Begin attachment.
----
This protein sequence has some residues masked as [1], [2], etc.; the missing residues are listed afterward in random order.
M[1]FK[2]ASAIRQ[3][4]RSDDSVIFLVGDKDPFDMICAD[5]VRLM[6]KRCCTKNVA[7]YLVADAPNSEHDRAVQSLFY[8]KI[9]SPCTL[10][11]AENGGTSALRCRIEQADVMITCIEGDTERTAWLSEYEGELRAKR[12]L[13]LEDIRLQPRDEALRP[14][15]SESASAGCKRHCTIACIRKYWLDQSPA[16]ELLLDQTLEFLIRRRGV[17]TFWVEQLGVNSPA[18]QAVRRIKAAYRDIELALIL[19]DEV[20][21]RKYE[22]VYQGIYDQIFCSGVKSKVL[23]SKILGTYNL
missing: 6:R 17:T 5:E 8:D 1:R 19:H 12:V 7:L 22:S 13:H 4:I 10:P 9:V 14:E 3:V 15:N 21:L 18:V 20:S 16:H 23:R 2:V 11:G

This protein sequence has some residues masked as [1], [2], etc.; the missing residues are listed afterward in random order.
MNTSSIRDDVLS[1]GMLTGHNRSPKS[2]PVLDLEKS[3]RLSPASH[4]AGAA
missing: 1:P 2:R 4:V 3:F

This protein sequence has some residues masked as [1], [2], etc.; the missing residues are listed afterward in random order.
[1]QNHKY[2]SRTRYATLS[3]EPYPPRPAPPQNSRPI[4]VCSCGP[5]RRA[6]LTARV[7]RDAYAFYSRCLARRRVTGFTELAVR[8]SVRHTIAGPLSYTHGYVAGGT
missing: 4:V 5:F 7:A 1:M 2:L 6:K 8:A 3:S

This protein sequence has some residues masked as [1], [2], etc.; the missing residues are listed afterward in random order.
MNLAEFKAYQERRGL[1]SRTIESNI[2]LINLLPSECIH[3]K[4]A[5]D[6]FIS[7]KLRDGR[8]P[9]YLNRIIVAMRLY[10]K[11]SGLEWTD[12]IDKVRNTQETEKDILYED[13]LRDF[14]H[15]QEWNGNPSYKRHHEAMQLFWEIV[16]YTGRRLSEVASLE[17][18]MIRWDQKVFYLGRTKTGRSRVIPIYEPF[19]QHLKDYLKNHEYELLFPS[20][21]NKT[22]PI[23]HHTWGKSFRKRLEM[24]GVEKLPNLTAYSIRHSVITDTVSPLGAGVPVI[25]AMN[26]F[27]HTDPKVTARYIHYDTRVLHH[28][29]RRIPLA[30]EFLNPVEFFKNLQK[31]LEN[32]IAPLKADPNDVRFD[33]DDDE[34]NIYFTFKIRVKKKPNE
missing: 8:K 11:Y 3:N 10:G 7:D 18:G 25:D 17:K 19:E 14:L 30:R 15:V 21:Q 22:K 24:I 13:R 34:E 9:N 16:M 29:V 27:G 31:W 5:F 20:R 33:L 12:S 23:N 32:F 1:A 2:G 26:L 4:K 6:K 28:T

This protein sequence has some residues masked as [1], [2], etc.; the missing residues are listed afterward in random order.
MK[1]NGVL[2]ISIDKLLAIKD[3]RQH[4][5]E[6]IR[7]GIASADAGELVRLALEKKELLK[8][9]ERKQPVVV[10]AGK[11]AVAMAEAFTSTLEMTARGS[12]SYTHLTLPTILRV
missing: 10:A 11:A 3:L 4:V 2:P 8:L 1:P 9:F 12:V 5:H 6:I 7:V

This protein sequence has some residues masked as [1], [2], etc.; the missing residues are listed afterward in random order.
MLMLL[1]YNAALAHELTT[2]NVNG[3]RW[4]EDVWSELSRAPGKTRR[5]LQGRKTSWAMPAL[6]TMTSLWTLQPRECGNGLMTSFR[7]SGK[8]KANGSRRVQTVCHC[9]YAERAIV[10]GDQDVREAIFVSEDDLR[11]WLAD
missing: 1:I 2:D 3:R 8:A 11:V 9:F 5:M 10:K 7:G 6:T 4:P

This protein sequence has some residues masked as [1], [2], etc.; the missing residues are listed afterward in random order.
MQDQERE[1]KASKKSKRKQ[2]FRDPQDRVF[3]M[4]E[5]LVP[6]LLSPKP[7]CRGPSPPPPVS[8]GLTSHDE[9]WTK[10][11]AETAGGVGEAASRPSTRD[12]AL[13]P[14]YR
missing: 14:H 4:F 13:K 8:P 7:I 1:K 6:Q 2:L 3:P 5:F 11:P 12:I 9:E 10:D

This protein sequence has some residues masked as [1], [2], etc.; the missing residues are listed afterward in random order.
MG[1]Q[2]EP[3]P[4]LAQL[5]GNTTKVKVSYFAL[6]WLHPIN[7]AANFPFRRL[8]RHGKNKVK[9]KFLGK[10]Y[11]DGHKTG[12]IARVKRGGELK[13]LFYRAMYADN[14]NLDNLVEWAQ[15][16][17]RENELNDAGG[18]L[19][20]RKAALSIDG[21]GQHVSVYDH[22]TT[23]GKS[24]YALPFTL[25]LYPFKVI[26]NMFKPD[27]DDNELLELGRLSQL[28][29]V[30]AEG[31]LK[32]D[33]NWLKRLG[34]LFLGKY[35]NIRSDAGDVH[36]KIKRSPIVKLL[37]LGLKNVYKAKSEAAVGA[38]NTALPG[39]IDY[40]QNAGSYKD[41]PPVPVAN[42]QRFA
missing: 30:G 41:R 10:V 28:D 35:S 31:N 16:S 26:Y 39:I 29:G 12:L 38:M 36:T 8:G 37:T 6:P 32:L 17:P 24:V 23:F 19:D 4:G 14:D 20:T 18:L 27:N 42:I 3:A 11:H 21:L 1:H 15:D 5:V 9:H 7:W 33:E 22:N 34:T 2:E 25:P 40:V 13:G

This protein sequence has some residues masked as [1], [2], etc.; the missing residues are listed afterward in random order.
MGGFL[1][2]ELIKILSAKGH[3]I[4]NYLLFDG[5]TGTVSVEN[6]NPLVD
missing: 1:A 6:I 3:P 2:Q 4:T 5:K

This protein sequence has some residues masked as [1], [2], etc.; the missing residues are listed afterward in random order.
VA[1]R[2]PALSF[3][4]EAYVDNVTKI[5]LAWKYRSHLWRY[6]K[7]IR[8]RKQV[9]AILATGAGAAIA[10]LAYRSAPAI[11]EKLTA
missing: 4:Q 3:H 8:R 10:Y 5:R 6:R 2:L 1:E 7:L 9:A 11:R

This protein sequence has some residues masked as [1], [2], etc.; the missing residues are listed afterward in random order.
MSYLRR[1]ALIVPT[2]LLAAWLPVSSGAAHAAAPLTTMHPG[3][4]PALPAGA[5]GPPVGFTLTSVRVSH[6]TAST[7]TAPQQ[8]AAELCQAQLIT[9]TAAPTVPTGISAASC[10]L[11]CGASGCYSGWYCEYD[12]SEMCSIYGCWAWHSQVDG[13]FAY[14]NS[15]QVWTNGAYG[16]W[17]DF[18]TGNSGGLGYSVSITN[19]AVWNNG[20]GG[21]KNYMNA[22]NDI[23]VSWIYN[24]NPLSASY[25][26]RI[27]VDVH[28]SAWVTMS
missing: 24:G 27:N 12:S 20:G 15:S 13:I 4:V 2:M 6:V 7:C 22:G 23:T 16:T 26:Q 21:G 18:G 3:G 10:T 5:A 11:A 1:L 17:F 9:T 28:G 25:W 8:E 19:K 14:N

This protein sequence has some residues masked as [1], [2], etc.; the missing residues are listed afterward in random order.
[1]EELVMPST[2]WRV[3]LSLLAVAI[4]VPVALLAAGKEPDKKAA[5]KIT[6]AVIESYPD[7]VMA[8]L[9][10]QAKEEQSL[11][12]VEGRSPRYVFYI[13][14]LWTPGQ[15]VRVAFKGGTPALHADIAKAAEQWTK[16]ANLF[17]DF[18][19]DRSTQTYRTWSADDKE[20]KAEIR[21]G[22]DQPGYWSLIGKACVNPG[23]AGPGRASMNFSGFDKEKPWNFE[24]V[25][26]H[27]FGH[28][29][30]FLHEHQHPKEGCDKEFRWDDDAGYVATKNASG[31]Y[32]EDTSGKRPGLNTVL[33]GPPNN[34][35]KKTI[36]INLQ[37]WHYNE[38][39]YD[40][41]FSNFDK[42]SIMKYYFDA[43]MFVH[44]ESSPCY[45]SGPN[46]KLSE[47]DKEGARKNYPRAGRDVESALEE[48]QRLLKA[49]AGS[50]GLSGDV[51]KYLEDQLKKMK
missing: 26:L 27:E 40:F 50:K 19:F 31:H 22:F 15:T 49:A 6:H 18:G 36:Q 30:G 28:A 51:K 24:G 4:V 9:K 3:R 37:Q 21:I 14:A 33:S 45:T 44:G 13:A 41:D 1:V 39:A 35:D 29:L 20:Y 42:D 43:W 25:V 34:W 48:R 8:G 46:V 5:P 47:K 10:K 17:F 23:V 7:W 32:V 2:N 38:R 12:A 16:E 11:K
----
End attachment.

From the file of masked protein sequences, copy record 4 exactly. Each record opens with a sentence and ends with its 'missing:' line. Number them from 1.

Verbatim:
This protein sequence has some residues masked as [1], [2], etc.; the missing residues are listed afterward in random order.
MNLAEFKAYQERRGL[1]SRTIESNI[2]LINLLPSECIH[3]K[4]A[5]D[6]FIS[7]KLRDGR[8]P[9]YLNRIIVAMRLY[10]K[11]SGLEWTD[12]IDKVRNTQETEKDILYED[13]LRDF[14]H[15]QEWNGNPSYKRHHEAMQLFWEIV[16]YTGRRLSEVASLE[17][18]MIRWDQKVFYLGRTKTGRSRVIPIYEPF[19]QHLKDYLKNHEYELLFPS[20][21]NKT[22]PI[23]HHTWGKSFRKRLEM[24]GVEKLPNLTAYSIRHSVITDTVSPLGAGVPVI[25]AMN[26]F[27]HTDPKVTARYIHYDTRVLHH[28][29]RRIPLA[30]EFLNPVEFFKNLQK[31]LEN[32]IAPLKADPNDVRFD[33]DDDE[34]NIYFTFKIRVKKKPNE
missing: 8:K 11:Y 3:N 10:G 7:D 18:G 25:D 17:K 19:E 14:L 30:R 15:V 21:Q 22:K 24:I 13:R 34:E 9:N 16:M 29:V 27:G 31:W 5:F 20:R 33:L 12:S 23:N 32:F 1:A 2:G 26:L 4:K 6:K 28:T